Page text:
Considering Context: What’s Really Going On Here?

Context can be defined as the circumstances that form the setting for an event, statement, or idea.  Context helps us fully understand and assess a situation. Why is context important?  Because without considering context, it is really easy for a parent to jump to the wrong conclusions concerning her baby’s or child’s behavior.

A mom recently reached out to me for advice in understanding her infant.  Her baby was one month old and settling into a consistent three hour routine.  She was feeding well, learning to put herself to sleep, and taking good naps throughout the day.  All of a sudden, everything changed.  Mom explained that she fed her baby at 4 p.m. as usual and then again at 7 p.m.  The baby, very uncharacteristically, started screaming and would not go down for her nap.  The mom tried to soothe the baby but the baby continued to arch her back and was gagging and choking.  The mom removed the swaddle and after several minutes of being held, the baby finally fell asleep and then took a beautiful nap.

Was the baby showing signs of reflux?

Is there something wrong with the mother’s milk?

Did the baby not like to be swaddled anymore?

Should the mom stop swaddling her?

What was going on here?

What should this mom do?

Wanting to understand the context of the situation, I asked this mom more questions:  were they out a lot that day?  Were the baby’s feedings, waketimes, and naps consistent?  Had the baby been healthy?

The mom’s answers revealed that although the baby had eaten as usual at 4 p.m., the family had been busy with a project so the baby was not put down for her normal nap time.  Instead, the baby spent her waketime staring at fluorescent lights and being stimulated by the family’s activity so she didn’t nap at all during that cycle.  At the 7p.m. feeding, she became even more stimulated by the noise and activity in the house and was wide awake.  By 8:15 when the mom was trying to put her down for a nap, the baby started choking, gagging, and arching her back.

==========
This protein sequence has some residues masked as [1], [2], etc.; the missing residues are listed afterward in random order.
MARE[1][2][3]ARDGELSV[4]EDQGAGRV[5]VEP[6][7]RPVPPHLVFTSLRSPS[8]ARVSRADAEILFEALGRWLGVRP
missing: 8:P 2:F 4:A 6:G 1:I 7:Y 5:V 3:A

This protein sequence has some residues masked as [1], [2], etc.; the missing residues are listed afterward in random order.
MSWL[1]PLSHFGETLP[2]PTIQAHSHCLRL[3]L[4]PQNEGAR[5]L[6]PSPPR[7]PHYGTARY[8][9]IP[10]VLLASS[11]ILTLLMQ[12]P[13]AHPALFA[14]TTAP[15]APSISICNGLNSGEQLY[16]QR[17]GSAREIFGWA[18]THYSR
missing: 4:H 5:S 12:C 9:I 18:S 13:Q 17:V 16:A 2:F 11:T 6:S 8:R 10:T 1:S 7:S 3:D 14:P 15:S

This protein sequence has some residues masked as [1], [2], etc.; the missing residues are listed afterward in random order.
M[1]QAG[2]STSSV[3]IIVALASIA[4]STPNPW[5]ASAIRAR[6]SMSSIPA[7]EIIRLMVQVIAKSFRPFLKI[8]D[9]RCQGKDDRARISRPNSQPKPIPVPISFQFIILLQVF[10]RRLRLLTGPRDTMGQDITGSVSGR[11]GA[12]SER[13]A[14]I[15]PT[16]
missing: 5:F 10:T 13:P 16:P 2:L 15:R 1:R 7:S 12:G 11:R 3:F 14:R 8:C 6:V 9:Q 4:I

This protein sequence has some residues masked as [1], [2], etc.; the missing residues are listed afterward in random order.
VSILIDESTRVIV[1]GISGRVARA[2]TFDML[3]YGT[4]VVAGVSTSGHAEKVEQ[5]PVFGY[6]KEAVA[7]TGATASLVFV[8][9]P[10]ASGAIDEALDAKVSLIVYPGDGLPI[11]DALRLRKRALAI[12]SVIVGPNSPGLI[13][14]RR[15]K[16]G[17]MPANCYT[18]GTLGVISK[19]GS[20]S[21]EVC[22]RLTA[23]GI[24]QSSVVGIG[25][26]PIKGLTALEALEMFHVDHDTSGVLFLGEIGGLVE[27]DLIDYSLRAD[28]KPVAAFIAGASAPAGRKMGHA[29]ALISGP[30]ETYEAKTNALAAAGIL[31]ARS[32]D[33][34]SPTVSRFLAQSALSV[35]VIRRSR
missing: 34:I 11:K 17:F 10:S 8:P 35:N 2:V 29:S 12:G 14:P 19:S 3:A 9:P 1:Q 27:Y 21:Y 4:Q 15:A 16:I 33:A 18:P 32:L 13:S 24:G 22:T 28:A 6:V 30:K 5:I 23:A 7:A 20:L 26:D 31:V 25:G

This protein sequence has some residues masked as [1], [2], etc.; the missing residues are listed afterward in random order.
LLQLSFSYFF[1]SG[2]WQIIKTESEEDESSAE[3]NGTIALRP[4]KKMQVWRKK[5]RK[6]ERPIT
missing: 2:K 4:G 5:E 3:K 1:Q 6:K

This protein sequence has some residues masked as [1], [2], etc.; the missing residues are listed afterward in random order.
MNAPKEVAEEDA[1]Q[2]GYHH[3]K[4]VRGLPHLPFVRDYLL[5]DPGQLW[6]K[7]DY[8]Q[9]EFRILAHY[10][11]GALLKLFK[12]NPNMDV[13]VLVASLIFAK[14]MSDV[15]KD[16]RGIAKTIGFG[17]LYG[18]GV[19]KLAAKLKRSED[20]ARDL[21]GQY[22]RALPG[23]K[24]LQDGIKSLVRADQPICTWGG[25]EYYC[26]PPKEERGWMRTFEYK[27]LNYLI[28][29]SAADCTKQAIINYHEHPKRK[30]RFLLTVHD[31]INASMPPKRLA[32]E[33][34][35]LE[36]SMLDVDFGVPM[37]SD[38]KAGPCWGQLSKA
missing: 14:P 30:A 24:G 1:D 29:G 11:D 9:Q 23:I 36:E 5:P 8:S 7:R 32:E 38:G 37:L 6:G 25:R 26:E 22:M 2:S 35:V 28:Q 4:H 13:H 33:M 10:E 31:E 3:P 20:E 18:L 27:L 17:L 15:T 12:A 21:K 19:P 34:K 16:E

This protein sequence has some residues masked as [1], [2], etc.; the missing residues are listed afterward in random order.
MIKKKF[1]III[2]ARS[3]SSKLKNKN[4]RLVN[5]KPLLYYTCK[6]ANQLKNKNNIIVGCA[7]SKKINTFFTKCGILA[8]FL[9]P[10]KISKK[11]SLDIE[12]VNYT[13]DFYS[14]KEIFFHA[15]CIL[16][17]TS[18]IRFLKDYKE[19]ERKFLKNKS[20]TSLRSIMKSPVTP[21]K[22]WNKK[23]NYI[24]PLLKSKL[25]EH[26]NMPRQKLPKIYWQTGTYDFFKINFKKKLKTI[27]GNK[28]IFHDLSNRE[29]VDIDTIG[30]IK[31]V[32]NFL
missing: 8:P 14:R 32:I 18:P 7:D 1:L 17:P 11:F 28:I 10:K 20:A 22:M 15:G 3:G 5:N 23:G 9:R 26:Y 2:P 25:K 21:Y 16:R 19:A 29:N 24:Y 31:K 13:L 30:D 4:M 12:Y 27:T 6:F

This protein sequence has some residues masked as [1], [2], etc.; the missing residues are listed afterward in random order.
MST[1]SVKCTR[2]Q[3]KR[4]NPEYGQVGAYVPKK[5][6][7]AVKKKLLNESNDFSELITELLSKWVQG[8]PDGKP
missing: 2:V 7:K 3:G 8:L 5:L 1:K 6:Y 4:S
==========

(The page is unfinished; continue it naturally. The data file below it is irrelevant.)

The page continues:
Was this reflux, a 4 week old telling her parents she was done with the swaddle, or was it something else? Context revealed that this little one was exhausted. She was busy staring at fluorescent lights on and off from 4-7. She was over-stimulated, and her regular routine wasn’t working because she hadn’t had a normal eat-wake-sleep cycle.

Is it possible that as parents we sometimes forget the obvious: the baby was awake too long and therefore couldn’t settle herself?  Considering context prevents us from jumping to the more elaborate conclusions that she now hates the swaddle and has reflux. We need to be cautious and look at what we are asking of our little ones and how consistent we are being with their routines.  Remember they are very, very little and are counting on us to help them establish order and routine in their lives. When problems arise, look closely at their day, consider context, and ask yourself, “What is really going on here?”


Patricia Lentz has been married to Tim for 39 years. They have 5 children and 6 grandchildren. Patricia and her husband have been using and teaching GFI material for over 25 years. She spends her days counseling young moms, writing, and traveling to spend time with her grandchildren.


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